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WHAT THE JONES ACT PROVIDES
The Jones Act provides recovery and compensation when a seaman is injured or killed because of the negligence of his employer or his co-employee. Though there have traditionally been common law maritime remedies for seamen, the Jones Act filled in the large gap in coverage for seamen injured by the actions of their co-workers. This means that your employer is liable for the negligence of any of his officers, agents, or employees. As long as the actions of your co-employee are within the scope of his employment, you can recover compensation from your employer under the Jones Act.
The most important thing to keep in mind is that in order to recover under the Jones Act, you must prove that your employer did something unreasonable or failed to act reasonably, and you were injured as a result. The same is true for your co-employees. If a coworker acted unreasonably or failed to act in a reasonable manner within the scope of his employment duties and you were injured, you can recover under the Jones Act.
Specifically, an employer must do the following:
- An employer must provide a safe working environment. If there are any known dangerous working conditions, your employer has a duty to warn you about them. Any injuries that might result from such a condition will be covered under the Jones Act.
- An employer must provide adequate training for you to perform your job, and adequate instructions for any tasks that you are asked to perform. This is an ongoing duty and is critical to provide all employees with adequate protection.Although a seaman does have a duty to protect himself, courts do not usually place much weight on this duty. This means that if a seaman was injured while carrying out orders, even if the seaman realized that there might have been some danger inherent in doing so, he will not be held to be contributorily negligent.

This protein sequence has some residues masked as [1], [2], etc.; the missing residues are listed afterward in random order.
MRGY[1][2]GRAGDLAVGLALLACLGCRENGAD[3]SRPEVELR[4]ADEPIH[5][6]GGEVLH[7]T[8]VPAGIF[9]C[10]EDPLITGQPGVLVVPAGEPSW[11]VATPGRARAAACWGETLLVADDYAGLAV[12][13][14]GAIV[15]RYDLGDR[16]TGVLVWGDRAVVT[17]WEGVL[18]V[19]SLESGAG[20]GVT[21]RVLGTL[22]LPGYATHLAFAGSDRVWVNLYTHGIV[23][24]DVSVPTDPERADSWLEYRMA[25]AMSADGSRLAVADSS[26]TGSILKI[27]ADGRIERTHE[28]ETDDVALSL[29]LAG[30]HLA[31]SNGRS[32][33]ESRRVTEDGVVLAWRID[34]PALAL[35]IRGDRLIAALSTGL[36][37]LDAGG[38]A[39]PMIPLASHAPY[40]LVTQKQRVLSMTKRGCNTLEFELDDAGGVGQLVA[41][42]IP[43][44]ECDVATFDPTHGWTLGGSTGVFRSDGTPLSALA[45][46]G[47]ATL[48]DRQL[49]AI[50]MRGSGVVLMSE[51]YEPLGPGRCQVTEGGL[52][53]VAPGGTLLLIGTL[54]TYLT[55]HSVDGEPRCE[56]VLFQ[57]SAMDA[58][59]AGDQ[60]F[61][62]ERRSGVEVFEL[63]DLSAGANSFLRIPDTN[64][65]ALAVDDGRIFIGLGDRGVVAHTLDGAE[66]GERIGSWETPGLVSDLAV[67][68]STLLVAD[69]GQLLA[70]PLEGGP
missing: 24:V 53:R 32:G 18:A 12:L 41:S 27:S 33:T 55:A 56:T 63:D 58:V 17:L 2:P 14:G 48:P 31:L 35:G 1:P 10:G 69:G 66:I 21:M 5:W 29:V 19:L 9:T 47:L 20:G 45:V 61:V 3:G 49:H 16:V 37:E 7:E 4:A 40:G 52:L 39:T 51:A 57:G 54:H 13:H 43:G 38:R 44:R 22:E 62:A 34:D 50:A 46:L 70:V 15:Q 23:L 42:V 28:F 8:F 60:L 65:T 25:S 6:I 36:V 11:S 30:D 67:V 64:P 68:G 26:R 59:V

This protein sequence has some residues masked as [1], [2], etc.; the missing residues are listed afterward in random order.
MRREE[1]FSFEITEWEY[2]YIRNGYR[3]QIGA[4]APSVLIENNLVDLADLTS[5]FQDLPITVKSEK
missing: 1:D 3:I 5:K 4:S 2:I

- An employer must provide safe and adequate equipment, and must provide adequate instructions on how to use such equipment.
- An employer must provide adequate crew to perform all duties. If you are asked to perform a job that requires assistance in order to be performed properly and safely, then lack of such assistance can be considered a Jones Act violation.
- An employer’s violation of a safety statue constitutes negligence per se (proof of negligence in and of itself) if the violation actually contributed to the seaman’s injury. The purpose of the statute itself is not relevant to Jones Act application.
- An employer owes a seaman the duty to rescue if he has fallen overboard, without regard to the employer’s negligence. Every reasonable means available must be used to rescue the seaman.
- An employer owes a seaman the duty of providing adequate medical care, and if he fails to do so, this is also a Jones Act violation. Any doctor that the seaman is referred to must be competent, and if he is not, your employer will be liable for the worsening of your condition.
As stated above, all of these employer duties can provide the basis for a Jones Act lawsuit, but additionally, the negligent actions of employees, officers, and agents of the employer can also give rise to a Jones Act claim. This is a very useful and valuable remedy. Contact a Jones Act Attorney today to see if your injury falls within this or any other remedy.
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Damages and Defenses Under the Jones Act